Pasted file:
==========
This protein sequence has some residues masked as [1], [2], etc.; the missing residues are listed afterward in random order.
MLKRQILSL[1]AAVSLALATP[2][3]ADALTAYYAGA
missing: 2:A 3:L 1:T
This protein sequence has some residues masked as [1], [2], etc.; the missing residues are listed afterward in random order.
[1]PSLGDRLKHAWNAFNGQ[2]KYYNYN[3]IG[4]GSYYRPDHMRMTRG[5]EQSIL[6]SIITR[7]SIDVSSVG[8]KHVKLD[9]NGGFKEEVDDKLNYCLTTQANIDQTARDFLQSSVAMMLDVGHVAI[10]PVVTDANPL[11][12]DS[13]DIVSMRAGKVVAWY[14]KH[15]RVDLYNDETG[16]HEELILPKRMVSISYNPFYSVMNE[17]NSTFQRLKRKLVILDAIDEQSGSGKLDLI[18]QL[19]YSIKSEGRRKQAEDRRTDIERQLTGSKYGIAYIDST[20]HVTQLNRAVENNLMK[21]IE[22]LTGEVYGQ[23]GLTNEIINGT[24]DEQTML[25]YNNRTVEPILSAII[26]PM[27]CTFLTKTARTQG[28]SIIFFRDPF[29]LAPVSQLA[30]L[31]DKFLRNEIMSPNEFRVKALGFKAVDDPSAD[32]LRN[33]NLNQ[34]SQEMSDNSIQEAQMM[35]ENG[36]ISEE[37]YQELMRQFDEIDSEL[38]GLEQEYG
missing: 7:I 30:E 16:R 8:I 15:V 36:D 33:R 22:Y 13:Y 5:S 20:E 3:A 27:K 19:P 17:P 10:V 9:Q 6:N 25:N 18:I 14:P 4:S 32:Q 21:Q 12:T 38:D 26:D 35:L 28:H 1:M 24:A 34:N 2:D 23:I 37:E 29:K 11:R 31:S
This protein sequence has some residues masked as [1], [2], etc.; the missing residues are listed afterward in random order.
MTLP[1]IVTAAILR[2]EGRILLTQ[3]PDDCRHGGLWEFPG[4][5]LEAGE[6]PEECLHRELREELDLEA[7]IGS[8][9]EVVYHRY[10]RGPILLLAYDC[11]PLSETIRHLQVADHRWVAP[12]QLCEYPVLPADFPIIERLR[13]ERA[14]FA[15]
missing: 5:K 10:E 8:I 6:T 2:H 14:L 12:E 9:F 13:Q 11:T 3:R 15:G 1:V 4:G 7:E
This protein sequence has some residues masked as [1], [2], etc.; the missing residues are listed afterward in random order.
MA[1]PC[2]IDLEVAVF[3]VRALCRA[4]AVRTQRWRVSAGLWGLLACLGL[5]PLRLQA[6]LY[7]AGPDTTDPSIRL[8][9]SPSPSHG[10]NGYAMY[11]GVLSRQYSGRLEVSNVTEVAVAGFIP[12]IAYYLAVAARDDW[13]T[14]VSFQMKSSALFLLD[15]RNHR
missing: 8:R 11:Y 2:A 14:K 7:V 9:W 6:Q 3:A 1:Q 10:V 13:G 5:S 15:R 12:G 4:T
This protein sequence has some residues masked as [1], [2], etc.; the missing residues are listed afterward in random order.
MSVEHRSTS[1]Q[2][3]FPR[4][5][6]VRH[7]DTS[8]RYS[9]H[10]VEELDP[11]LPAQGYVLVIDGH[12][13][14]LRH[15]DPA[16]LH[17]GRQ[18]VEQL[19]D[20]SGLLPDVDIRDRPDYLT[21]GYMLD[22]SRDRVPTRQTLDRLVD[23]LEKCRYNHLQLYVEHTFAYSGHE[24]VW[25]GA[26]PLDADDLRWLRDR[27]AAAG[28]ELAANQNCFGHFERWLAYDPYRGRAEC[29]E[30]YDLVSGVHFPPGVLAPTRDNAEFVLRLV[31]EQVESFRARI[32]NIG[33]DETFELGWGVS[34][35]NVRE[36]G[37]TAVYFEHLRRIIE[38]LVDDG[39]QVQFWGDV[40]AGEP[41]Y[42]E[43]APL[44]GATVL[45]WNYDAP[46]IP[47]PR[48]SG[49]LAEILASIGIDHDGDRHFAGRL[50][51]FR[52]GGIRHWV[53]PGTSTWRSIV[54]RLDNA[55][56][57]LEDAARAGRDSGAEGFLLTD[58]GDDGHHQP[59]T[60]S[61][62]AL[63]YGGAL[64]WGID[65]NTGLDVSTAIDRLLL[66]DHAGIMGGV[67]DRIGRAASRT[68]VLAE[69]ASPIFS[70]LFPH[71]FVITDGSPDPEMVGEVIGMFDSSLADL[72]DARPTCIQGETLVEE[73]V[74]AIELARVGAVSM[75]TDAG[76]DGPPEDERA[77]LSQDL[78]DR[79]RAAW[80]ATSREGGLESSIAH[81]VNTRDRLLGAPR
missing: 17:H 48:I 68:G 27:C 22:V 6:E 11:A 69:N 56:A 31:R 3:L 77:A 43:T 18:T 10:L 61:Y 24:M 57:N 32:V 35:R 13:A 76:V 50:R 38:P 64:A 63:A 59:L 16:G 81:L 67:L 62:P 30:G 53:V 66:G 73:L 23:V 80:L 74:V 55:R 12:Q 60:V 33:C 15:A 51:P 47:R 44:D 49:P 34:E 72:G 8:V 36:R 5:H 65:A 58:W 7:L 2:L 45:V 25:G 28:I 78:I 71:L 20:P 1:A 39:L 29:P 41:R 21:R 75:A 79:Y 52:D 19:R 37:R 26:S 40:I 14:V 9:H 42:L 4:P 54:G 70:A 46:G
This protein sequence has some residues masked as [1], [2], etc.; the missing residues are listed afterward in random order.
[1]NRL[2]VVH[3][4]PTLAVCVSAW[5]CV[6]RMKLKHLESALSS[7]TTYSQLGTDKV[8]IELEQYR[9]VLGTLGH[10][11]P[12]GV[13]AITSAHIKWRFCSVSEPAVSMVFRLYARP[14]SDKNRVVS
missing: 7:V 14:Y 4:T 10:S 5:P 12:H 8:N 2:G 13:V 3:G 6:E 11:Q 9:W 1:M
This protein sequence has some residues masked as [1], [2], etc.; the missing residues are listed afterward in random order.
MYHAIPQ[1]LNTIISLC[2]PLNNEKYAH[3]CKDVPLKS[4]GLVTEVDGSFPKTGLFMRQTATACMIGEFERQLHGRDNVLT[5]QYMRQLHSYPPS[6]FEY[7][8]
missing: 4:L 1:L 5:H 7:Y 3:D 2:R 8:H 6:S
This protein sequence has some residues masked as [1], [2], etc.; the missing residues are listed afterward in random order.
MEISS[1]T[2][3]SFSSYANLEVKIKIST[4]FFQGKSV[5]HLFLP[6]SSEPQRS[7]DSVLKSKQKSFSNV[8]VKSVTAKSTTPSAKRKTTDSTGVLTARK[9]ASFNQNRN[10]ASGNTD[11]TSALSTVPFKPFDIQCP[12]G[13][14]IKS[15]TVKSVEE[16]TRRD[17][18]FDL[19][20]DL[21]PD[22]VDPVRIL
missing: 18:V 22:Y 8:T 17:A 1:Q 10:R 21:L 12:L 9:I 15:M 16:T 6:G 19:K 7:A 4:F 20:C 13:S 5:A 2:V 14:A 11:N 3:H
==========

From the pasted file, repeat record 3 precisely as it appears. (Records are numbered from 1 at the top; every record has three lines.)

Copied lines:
This protein sequence has some residues masked as [1], [2], etc.; the missing residues are listed afterward in random order.
MTLP[1]IVTAAILR[2]EGRILLTQ[3]PDDCRHGGLWEFPG[4][5]LEAGE[6]PEECLHRELREELDLEA[7]IGS[8][9]EVVYHRY[10]RGPILLLAYDC[11]PLSETIRHLQVADHRWVAP[12]QLCEYPVLPADFPIIERLR[13]ERA[14]FA[15]
missing: 5:K 10:E 8:I 6:T 2:H 14:L 12:E 9:F 13:Q 11:T 3:R 15:G 1:V 4:G 7:E